Unlike hiking for leisure, hiking for work used a  different reader-focused mindset. I paid much closer attention to details, such as stony or root-filled trail-tread, junctions, challenging obstacles, steep sections, grueling downhills, viewpoints, creek crossings, and other key features I'd need to describe the trail. I was also keeping close eyes on two different GPSs and later comparing them with paper maps to ensure accuracy. 

Before Halloween one year, I was tasked with interviewing a Bigfoot researcher on a piece I was writing for a magazine about spooky backcountry experiences. I was fascinated with his work and described the giant, man-like ape's behaviors, including the most tell-tale sign that they are angry. "They throw pine cones at people to encourage them to evacuate the area, and sometimes they have great aim," he explained. I feverishly took notes as I sat in my camp in the South Cascades, preparing my article that was due in a month. The following day I shifted gears since I was still working on research for my trail guidebook and set out to hike an outlying trail near Indian Heaven Wilderness. I was about twenty minutes into my hike when a pinecone hit me squarely on the head. I looked around for a few minutes, marveled at the irony, then kept walking. 

Folklore aside, as a solo female, my motto was always "never be paranoid, always be prepared," and I'd taken an unarmed self-defense course as a way to channel my inner ninja if necessary. Thankfully, I'd never needed to use my skills, but they were at the ready if anyone tested them. Because I'd be away camping for weeks at a time, and my cellular service was often non-existent, I'd email my husband my itinerary before I left for the trips. Then, in the field, I'd leave notes in my glove box as to my whereabouts and my expected time of return. I had a laminated sign in my truck, which I proudly displayed upon exiting that said, "No Valuables in Vehicle" and while I'd never had a chance to interview would-be vandals, it seemed to work. Before leaving my car on more popular trailheads, I'd pay close attention to the various cars, vans or trucks, and choose another trail if I sensed any red flags or observed dawdling occupants.  

One time, late in the day after hiking 14 miles, I arrived back at my truck eager to slip on the comfy flip-flops that I'd brought in expectation of sore feet. When I grabbed the flip-flops, in a flash of unexpected bad luck, my arm hit the door lock, and the truck door slammed closed, locking my keys inside. There I stood, 15 miles up a maze of rough-and-tumble forest roads, 4 hours from home, and alone as the sun dropped over the hill for the night. I had no cellular reception, and aside from breaking the window, my only recourse was to trigger my satellite beacon with a non-urgent, prewritten message to my husband, explaining I wasn't in danger but asking for help.   The device showed the message as sent, but I had no idea when and if he'd receive it since it was a Friday night and my husband had an arguably good habit of abandoning his phone after working hours.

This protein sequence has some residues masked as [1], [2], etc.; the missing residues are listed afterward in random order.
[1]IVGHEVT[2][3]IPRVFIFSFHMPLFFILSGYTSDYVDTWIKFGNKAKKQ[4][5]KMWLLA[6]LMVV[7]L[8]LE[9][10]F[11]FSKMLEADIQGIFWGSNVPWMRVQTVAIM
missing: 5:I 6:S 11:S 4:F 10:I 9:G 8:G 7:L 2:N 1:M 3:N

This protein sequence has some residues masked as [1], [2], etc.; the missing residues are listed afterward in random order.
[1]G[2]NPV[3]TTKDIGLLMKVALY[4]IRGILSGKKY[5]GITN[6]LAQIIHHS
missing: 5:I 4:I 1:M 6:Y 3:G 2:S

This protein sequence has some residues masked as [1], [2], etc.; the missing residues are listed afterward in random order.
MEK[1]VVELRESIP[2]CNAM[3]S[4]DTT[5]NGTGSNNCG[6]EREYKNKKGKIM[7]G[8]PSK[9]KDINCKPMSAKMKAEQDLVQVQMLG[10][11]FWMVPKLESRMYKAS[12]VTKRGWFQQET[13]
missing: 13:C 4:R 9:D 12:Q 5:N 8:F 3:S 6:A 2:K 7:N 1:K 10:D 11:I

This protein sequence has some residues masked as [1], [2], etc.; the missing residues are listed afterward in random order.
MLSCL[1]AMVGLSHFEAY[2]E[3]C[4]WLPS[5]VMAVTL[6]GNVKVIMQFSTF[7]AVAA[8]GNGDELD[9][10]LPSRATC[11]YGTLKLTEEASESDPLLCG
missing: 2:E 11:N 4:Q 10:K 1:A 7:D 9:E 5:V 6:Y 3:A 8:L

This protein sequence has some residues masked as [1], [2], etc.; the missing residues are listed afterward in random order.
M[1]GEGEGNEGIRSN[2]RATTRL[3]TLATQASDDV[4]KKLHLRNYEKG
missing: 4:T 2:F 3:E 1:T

I had driven the truck over some large water berms and deep ruts to get to my destination, and I was concerned our other car's clearance would not be sufficient. If he did get my message, could he even reach me? Also, he wasn't familiar with the forest roads in that area, and they were confusing, even with a good map and written directions. The satellite device would have sent him only coordinates, but it was up to him to decipher the exact location of where I was stranded. If he didn't arrive by morning, I would walk the forest roads until I got to the main road, then hitchhike to a nearby town.

Thankfully, my backpack was still outside the vehicle and contained a few essential items as the darkness fell in a frosty hush. With my sweaty clothes still damp, I gathered downed timber to make a fire, then sat on the ground to warm up and ponder my plight. I tried to fall asleep, but the briskness woke me and caused my mind to do somersaults. At some point after midnight, I heard the rumble of an engine somewhere in the distance, and when I intently listened, it seemed to be getting closer. I was concerned that it might have been someone poaching or partying, and I considered hiding in the brush until I saw the outline of our car along with my dog, whose head was sticking out the back window. My husband pulled up with a sly smile and said, "You rang?" I'd never been so happy to see him. We still had to drive four hours home and then four hours back with a spare set of keys, but I was grateful for the satellite device and continued to carry it religiously.